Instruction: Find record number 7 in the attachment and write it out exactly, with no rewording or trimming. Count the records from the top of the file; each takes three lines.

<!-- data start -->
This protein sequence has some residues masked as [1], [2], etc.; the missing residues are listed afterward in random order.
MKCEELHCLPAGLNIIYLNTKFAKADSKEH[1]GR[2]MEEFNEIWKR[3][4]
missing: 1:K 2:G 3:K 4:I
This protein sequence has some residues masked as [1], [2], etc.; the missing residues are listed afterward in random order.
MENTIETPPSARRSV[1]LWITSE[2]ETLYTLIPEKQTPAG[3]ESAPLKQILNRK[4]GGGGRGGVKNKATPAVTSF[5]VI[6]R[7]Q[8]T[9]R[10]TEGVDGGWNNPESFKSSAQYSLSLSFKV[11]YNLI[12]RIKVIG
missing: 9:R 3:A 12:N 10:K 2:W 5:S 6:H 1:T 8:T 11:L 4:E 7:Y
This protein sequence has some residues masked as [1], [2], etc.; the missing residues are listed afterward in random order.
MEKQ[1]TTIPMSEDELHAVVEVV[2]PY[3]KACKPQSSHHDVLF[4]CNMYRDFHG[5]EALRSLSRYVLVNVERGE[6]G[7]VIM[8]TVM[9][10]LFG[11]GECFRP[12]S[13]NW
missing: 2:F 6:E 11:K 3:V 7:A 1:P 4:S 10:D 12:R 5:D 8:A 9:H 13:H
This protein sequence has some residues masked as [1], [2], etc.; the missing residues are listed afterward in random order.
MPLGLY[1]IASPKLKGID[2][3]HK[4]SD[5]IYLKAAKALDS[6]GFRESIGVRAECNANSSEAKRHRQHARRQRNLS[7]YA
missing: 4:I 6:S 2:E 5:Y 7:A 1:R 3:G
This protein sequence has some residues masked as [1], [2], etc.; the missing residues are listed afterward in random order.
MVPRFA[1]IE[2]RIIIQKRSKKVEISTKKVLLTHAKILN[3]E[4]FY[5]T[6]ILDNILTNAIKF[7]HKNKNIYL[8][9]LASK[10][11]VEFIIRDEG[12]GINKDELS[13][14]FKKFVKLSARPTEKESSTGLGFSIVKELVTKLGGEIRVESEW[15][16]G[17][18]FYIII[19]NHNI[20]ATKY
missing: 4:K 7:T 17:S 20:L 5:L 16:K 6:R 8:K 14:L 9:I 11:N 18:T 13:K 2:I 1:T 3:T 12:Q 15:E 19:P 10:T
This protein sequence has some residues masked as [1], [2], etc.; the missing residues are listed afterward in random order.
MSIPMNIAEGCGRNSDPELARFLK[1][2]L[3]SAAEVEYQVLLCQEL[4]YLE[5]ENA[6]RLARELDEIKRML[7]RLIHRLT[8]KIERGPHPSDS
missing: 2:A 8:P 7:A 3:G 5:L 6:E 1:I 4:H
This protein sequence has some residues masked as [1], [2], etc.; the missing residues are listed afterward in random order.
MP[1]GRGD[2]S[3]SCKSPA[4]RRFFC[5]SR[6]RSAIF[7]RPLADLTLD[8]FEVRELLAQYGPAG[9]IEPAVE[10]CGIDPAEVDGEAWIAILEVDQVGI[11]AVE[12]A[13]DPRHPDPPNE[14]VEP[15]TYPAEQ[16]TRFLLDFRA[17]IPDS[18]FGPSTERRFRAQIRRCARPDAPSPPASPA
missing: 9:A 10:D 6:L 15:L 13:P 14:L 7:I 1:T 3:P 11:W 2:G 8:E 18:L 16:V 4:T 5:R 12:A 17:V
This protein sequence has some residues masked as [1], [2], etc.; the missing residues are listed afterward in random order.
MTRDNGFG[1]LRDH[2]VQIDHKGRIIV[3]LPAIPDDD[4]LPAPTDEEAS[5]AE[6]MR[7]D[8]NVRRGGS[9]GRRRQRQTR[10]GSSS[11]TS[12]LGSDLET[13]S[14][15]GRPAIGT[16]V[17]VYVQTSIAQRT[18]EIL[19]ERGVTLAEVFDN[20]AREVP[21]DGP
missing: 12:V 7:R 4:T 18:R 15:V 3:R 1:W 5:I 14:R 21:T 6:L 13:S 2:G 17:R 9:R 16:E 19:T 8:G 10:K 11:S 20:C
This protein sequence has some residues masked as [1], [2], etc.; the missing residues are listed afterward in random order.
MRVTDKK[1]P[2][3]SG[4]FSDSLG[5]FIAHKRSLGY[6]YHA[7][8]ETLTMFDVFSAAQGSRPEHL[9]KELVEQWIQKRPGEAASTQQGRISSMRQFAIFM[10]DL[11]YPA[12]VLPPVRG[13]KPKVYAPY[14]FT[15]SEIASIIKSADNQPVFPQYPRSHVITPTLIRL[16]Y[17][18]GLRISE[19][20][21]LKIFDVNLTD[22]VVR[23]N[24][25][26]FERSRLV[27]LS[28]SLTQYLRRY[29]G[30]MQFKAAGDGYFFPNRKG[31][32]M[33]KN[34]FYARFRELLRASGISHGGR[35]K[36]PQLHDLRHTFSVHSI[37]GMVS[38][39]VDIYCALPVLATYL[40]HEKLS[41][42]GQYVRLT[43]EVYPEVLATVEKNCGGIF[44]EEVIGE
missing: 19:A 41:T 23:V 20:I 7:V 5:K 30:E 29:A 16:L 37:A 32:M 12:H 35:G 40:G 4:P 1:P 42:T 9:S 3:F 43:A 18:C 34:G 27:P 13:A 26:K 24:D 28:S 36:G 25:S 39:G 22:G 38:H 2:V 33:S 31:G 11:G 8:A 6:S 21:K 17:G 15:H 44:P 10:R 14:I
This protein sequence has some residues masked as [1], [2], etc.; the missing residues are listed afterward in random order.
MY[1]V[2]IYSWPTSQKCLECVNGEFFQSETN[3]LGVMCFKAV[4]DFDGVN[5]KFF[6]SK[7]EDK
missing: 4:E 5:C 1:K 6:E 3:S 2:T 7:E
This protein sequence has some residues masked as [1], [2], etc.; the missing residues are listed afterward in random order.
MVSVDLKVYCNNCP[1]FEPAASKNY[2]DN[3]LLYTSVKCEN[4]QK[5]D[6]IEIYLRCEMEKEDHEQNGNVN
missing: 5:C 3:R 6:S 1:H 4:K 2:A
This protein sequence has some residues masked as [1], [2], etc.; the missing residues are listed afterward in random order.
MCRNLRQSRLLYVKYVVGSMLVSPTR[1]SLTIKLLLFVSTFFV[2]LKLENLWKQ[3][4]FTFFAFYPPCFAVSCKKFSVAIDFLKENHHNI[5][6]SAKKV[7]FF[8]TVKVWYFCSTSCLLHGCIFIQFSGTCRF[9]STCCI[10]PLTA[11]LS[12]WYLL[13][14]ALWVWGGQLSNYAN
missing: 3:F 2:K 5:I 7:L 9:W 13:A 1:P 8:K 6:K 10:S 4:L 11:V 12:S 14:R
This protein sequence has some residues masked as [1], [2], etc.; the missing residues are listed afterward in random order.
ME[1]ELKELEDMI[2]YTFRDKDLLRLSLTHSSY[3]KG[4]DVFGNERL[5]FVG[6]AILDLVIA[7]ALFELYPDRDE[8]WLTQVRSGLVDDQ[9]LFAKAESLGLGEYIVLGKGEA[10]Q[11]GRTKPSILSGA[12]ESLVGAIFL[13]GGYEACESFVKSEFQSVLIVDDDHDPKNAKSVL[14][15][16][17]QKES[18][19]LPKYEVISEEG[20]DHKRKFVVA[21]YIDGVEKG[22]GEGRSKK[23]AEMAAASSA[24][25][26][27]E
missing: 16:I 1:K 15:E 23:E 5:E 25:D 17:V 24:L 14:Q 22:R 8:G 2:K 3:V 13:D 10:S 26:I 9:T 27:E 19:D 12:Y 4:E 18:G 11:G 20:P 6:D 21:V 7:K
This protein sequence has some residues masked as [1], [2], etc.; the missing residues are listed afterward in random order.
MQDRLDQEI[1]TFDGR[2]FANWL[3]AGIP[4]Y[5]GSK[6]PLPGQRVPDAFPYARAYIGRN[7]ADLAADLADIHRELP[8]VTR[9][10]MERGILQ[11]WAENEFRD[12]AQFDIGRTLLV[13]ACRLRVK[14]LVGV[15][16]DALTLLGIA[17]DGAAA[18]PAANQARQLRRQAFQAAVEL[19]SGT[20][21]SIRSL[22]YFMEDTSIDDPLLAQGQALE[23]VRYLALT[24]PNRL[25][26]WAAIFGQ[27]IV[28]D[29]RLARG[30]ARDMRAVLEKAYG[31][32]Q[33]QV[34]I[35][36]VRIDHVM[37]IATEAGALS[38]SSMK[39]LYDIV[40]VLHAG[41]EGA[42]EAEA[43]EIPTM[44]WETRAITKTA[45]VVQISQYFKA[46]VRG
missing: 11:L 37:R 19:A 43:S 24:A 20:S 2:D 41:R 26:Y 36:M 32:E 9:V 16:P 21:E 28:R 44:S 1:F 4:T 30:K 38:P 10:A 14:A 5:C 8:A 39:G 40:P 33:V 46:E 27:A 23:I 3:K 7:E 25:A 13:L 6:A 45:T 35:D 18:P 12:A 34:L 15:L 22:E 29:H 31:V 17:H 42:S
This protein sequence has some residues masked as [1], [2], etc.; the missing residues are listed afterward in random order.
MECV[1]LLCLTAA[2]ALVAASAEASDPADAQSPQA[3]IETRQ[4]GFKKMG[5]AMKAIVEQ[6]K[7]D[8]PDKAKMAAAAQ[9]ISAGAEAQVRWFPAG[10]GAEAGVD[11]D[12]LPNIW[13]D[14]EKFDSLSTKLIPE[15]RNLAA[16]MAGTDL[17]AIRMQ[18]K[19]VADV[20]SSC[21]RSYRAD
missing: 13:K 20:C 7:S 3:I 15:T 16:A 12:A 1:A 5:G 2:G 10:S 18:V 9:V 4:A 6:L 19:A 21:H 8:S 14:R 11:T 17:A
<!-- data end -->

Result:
This protein sequence has some residues masked as [1], [2], etc.; the missing residues are listed afterward in random order.
MP[1]GRGD[2]S[3]SCKSPA[4]RRFFC[5]SR[6]RSAIF[7]RPLADLTLD[8]FEVRELLAQYGPAG[9]IEPAVE[10]CGIDPAEVDGEAWIAILEVDQVGI[11]AVE[12]A[13]DPRHPDPPNE[14]VEP[15]TYPAEQ[16]TRFLLDFRA[17]IPDS[18]FGPSTERRFRAQIRRCARPDAPSPPASPA
missing: 9:A 10:D 6:L 15:L 13:P 14:L 7:I 1:T 3:P 11:W 2:G 8:E 18:L 16:V 4:T 5:R 12:A 17:V